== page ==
World Human-Powered Speed Challenge: Day 2 video

Click above button to play video | produced by Tom Shipley

Bringing StreaMiner in for a Landing

Race officials look like they are trying to land planes on an aircraft hanger, which is similar to grabbing bikes that have just been going from 60 to 80 mph.

A scratched-up StreaMiner cruises in for a landing, safe in the hands of fellow speed enthusiasts.<a href="http://experiencethis.mst.edu/DSC_0139.html" onclick="window.open(‘http://experiencethis.mst.edu/
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Volunteers act like a safety net to grab (and run with) the bikes as they slow to a stop, and prevent the two-wheeled jewels from falling over. It gets particularly dicey when bikes come in just seconds apart, because as exhausted riders are being extracted from their mounts other machines are easing to a stop.

High Drama in the High Desert


Day three of human powered vehicle racing was pretty. Pretty blustery, and very nearly disasterous for StreaMiner. The UMR team designed a vehicle that slips through the air, but its flat sides make it difficult to control in strong cross winds.

After a perfect start StreaMiner streaked down the course, and even began to pull away from the chase vehicle as Jerrod approached the 50 mph speed mark. A sudden blast of wind nearly toppled the bike but he recovered nicely; moments later a bigger gust instantly flipped StreaMiner on its side and sent it careening down the highway like a spinning top. The chase crew immediately pounced on the bike to clear it from the road and check on Jerrod’s (and the bike’s) condition. Remarkably both were fine despite a nearly 250-ft slide down the asphalt. Not a scratch on Jerrod and only gouges and paint damage to StreaMiner, but with only one run per day it looked like the day (and maybe the event) was over for UMR. The guys gathered their wits, loaded it back in the truck and as soon as the road reopened headed back to the start where one remaining time slot was still available. In recognition of UMR’s dedication and potential race officials agreed to a rare second run for StreaMiner and Jerrod was back in business. Though a little winded from his rocky first run, he took off with a vengence and blazed to 59.26 mph as darkness fell, just short of the existing record.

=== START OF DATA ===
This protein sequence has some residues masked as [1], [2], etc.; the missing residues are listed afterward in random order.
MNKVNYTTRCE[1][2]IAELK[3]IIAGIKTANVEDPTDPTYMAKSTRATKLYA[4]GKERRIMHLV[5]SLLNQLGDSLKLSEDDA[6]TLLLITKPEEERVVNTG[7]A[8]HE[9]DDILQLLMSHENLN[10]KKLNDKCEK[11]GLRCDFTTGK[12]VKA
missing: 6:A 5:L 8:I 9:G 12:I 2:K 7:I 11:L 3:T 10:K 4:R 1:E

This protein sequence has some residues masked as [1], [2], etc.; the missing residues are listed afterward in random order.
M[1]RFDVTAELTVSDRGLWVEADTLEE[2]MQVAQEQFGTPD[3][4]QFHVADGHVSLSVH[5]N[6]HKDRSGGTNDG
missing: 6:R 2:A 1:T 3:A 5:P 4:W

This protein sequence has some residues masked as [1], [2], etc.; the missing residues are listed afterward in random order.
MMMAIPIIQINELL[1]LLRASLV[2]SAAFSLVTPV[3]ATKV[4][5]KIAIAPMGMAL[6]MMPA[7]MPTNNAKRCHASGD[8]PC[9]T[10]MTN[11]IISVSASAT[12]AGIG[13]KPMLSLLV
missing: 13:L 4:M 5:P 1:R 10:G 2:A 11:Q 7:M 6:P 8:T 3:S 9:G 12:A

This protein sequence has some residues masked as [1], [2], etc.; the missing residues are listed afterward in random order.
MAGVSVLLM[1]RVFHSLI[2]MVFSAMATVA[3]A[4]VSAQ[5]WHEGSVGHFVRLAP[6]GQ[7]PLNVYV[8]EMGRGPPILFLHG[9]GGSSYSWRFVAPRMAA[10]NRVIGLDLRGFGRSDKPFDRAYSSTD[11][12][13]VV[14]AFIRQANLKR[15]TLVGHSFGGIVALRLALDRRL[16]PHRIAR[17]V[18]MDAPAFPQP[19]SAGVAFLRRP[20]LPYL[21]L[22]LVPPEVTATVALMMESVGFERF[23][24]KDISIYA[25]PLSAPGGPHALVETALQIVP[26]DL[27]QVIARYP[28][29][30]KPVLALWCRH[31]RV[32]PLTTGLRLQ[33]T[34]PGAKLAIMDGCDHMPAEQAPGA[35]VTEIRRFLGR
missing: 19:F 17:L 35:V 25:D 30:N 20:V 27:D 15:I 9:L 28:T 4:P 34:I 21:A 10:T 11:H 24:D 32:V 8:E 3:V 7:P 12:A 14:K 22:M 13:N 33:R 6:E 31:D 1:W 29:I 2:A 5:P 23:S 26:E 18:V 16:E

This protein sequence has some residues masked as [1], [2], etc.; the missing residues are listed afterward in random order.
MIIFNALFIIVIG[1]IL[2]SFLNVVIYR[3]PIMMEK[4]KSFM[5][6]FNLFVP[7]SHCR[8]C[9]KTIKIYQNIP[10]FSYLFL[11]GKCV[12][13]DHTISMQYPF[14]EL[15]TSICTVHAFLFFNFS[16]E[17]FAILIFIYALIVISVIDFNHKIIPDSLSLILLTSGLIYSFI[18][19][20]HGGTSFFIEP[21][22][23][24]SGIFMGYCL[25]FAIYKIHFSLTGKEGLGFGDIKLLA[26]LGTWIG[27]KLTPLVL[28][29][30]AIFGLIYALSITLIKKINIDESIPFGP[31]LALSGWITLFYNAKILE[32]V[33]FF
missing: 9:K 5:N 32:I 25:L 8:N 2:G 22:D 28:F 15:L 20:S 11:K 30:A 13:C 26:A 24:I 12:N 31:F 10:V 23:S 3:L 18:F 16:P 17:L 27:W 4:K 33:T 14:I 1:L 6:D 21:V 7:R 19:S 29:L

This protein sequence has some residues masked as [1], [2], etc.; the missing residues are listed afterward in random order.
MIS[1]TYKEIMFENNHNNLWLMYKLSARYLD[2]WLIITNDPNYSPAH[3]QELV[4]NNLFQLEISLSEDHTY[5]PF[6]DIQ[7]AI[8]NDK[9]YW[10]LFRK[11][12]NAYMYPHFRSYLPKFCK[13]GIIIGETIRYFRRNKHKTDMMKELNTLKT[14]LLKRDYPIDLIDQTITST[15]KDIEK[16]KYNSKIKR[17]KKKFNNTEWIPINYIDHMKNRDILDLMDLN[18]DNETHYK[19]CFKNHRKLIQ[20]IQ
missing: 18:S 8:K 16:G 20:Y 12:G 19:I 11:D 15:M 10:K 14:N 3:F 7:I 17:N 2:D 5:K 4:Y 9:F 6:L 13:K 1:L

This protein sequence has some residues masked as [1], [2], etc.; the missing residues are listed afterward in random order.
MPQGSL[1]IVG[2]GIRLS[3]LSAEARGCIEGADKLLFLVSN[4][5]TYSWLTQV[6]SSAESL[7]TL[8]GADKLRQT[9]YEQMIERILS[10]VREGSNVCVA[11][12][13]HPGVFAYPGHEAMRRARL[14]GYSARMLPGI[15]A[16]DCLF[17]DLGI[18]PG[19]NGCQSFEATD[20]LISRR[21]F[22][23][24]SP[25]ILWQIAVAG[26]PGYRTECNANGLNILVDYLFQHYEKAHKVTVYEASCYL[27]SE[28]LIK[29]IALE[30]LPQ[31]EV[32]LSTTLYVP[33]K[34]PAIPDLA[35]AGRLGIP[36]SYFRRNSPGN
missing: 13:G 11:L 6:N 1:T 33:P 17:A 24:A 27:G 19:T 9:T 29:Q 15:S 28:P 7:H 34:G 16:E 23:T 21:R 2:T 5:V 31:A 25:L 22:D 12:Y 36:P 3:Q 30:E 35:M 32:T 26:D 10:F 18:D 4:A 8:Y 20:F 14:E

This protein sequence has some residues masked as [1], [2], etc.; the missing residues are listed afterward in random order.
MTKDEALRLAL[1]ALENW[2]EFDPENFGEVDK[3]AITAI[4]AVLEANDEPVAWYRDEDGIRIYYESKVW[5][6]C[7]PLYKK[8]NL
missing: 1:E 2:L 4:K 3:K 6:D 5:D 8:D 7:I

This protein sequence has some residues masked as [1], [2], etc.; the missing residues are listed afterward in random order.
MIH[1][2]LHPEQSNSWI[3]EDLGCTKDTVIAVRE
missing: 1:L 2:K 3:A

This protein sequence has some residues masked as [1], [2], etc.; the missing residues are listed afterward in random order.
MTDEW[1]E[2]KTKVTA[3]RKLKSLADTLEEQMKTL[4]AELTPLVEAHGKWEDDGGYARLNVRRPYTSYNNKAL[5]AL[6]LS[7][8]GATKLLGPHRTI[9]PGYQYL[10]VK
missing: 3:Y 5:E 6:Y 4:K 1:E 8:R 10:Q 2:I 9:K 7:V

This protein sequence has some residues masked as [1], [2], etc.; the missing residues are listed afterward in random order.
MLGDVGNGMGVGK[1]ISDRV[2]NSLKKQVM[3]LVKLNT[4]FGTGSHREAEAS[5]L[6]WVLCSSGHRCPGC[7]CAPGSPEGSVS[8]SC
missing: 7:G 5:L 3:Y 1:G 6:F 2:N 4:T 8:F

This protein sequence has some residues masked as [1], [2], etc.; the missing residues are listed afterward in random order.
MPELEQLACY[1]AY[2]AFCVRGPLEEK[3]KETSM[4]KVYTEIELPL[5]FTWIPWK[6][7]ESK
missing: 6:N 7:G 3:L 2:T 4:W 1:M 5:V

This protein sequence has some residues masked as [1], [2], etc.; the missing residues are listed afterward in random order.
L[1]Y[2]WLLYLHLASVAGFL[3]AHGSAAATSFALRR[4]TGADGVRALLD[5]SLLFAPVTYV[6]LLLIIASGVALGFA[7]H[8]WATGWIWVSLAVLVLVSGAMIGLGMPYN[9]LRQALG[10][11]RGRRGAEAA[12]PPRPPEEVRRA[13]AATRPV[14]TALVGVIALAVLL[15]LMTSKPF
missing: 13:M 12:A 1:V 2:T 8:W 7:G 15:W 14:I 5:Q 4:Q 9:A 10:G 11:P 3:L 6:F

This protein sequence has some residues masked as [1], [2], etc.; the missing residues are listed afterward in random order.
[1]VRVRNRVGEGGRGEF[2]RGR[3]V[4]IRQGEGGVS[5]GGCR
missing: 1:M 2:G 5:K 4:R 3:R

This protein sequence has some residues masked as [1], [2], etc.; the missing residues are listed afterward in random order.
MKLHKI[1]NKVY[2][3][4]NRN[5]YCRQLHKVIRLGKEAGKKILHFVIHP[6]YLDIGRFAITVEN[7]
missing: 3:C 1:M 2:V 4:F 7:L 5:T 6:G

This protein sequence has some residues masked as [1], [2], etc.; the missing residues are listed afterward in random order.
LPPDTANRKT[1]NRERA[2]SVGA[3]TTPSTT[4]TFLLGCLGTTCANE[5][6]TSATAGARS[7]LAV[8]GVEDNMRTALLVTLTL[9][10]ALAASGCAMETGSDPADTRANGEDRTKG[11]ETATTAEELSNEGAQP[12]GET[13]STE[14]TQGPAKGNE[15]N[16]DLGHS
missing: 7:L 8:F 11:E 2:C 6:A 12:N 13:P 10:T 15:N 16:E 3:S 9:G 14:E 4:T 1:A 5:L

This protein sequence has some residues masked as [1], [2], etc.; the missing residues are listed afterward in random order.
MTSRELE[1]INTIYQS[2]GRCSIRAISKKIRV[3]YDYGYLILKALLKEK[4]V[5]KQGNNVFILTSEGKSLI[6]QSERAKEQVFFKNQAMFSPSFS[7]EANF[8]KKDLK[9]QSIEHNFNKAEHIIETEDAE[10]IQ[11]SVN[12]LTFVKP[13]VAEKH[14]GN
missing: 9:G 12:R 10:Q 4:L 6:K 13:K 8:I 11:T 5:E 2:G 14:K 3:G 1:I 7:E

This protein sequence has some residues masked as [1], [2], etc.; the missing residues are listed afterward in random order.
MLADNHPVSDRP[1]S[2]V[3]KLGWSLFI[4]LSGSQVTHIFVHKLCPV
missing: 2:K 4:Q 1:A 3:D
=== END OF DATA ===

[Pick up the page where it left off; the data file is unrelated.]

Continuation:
It looks like the team is now poised for an all-out attack on the title, though warnings of winter-like weather tomorrow are being heard.
Stay tuned and hang on for a real rough ride!

Oh, Yeah, One More Crew Member

We would be remiss if we didn’t mention Jerrod’s biggest supporter, counselor, and part-time crew member, his mother Marcie. Marcie and her husband Robert have been been at the race site to offer support, and while we are sure Jerrod will be a little embarassed we thought we’d share this tender moment anyway.

Racing–With a Little Help From Your Friend, Who Just Happens To Be The World Record Holder

With the desert sun beginning to dip behind the Nevada mountains, Jerrod warms up and psyches up for UMR’s first-ever attack on Nevada Route 305 and the collegiate speed record, while Craig and Matt make last-minute checks on StreaMiner.

StreaMiner finally hit the speed run and blazed down the course at 54.9 miles per hour, nearly 7mph faster than the second-place college team.

A day after a thrown chain aborted UMR’s first record attempt the crew finally got it together, but not without another equipment scare. Just before their first scheduled run one tire blew and the other’s valve failed. The guys had extra tires, but back at the hotel, miles away. Turning to the other riders lined up behind them, world record holder (81.5mph) Sam Wittingham came through with spares, and in a wild rush they yanked out the chassis and in under 10 minutes had both tires repaired, Jerrod jammed back in the bike, and pushed off with a support vehicle trailing behind.